Midway through showering, the gas ran out and we didn’t have a back up bottle. I’m amazed that in four years this was the first time that it had happened. We do have a system, but we’ve ridden our luck one too many times. We have two gas bottles; as soon as one runs out we replace it, always leaving one full. Well that’s the theory. Somewhere along the line we took our eye of the ball and left ourselves without a safety net. So when the water turned cold on Andy on Sunday, eliciting cries that would make you think she just jumped into a Finnish lake in mid winter, that was it – finito. No hot water and no gas for cooking dinner.

It looked as though salad was suddenly on the menu that night, but then I remembered that in the depths of the shed were a couple of old, old camping stove and gas canisters from our days under canvas in blighty; good enough to rustle up a one pot wonder. So, thankfully we didn’t have to slum it too much until the following day when we were able to restock.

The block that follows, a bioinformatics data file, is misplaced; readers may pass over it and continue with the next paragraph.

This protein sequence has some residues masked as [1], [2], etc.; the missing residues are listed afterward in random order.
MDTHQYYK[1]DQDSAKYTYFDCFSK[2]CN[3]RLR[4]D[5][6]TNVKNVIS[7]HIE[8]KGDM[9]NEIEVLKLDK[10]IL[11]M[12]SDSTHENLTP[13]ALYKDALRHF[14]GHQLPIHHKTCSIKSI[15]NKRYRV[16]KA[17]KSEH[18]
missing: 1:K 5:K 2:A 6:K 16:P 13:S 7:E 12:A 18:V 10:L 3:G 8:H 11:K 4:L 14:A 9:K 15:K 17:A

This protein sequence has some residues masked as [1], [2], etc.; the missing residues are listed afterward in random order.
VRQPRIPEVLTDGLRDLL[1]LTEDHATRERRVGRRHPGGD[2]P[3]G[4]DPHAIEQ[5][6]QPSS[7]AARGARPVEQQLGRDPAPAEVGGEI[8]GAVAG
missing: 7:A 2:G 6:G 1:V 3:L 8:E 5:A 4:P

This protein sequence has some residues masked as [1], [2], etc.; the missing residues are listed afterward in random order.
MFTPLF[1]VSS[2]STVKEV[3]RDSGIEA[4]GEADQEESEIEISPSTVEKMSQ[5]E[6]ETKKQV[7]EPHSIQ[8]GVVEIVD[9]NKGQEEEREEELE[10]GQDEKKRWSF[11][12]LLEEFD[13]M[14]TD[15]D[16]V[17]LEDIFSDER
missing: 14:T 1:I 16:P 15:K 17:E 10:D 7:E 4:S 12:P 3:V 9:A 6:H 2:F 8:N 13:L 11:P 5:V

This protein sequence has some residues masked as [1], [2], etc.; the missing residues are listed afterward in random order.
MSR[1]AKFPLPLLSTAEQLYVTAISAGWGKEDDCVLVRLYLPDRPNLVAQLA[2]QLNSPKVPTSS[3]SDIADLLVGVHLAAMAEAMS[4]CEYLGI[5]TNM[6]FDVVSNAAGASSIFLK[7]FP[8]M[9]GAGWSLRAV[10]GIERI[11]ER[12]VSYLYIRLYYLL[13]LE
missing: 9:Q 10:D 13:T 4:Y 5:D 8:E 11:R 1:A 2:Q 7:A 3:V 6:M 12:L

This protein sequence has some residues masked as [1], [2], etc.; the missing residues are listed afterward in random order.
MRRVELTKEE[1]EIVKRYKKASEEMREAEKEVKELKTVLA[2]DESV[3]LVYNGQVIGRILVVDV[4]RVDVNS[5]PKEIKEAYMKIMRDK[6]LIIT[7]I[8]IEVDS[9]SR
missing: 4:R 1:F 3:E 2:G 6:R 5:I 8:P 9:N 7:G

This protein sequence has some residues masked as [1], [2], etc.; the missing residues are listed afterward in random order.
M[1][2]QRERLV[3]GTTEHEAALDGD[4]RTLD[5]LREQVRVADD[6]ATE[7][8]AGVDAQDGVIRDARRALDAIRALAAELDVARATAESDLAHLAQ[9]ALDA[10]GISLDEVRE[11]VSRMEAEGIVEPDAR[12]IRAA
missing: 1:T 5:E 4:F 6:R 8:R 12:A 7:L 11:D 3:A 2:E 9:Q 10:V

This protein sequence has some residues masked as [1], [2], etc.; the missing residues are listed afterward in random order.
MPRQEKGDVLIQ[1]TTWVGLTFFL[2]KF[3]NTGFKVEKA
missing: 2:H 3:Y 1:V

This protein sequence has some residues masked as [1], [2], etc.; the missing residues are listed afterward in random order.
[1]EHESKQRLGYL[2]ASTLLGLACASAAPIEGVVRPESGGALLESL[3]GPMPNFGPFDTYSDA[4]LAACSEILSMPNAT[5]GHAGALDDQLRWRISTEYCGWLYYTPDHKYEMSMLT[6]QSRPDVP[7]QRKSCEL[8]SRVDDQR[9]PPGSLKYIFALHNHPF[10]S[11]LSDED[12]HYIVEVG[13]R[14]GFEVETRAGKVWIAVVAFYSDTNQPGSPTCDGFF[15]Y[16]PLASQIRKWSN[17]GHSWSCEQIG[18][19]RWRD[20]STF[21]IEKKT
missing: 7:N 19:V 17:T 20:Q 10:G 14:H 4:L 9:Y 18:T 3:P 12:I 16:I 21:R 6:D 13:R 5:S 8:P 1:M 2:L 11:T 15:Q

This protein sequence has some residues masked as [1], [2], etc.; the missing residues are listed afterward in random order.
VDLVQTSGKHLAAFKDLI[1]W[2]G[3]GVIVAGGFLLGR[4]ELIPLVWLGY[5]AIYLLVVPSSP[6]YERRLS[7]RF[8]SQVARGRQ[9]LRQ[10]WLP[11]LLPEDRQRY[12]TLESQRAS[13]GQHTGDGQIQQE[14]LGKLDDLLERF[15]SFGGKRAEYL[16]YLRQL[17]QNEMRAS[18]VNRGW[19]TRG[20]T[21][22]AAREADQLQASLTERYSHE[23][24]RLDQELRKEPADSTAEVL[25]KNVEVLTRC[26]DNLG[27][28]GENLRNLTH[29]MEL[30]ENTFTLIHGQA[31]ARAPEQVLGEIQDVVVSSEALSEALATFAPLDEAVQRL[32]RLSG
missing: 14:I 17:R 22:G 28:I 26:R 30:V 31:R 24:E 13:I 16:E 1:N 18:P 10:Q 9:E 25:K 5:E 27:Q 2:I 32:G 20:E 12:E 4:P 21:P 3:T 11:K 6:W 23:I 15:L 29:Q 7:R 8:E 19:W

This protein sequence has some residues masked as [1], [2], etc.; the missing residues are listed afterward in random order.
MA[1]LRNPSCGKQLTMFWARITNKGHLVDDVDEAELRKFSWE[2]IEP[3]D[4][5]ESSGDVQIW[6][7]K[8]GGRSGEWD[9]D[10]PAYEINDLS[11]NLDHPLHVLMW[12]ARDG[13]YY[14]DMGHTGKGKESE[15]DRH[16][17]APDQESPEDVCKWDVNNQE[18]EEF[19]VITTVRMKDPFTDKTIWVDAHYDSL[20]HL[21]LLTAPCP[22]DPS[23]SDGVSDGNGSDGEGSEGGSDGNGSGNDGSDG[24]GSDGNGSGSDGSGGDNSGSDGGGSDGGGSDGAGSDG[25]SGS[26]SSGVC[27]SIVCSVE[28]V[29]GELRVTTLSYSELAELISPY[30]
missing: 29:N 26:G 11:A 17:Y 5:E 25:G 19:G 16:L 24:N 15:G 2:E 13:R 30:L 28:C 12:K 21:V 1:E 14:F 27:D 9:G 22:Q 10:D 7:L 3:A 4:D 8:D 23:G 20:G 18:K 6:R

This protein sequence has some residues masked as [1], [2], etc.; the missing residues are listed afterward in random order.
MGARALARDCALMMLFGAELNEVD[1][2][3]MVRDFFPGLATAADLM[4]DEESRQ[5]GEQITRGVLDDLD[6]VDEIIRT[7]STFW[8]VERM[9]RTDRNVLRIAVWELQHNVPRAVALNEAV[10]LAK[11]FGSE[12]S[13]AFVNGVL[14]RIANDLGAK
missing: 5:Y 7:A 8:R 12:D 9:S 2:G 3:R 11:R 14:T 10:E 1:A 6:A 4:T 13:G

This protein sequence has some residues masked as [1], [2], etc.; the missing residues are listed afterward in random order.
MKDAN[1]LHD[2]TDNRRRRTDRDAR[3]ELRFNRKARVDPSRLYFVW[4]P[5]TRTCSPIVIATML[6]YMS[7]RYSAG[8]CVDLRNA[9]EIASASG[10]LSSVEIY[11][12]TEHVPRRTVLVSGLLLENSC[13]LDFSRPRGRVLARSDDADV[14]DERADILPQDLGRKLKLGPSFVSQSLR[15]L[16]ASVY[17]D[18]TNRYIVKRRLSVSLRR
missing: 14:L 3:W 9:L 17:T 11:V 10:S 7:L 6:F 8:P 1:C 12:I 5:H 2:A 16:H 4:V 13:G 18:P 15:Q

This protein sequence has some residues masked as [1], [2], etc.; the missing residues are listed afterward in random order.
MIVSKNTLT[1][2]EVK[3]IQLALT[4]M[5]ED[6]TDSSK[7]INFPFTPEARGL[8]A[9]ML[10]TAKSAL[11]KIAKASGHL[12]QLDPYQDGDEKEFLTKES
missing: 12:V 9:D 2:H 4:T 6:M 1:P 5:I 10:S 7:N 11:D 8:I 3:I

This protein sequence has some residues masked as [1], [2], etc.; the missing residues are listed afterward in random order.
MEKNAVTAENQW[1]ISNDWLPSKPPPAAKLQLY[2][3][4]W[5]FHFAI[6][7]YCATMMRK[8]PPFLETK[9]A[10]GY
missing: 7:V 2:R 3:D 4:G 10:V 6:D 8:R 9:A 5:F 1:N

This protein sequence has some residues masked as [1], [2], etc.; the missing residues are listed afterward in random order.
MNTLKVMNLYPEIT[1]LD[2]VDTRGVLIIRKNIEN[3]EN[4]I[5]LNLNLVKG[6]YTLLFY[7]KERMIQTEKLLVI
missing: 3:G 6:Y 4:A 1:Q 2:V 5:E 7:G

This time it wasn’t a problem thanks to the camping canisters, but they must be close to empty, so I’m not sure they’ll be able to come to the rescue again. However, I’m not too worried as I now have an alternative system to fall back by satellite dish

A couple of days afterwards, another writer living on the island, Colin Kirby, pointed out an imaginative way of heating up some nosh. Outside the Los Cristianos Cultural Centre (great place, always something interesting going on) a few blokes had set up an exhibition of cooking by solar power. Various satellite dish-like contraptions had been covered with what looked like bog standard aluminium cooking foil and in the centre of these were various pots and casserole dishes filled with stews, coffee and all sorts of goodies which were bubbling away happily; courtesy of nothing more than the sun’s rays.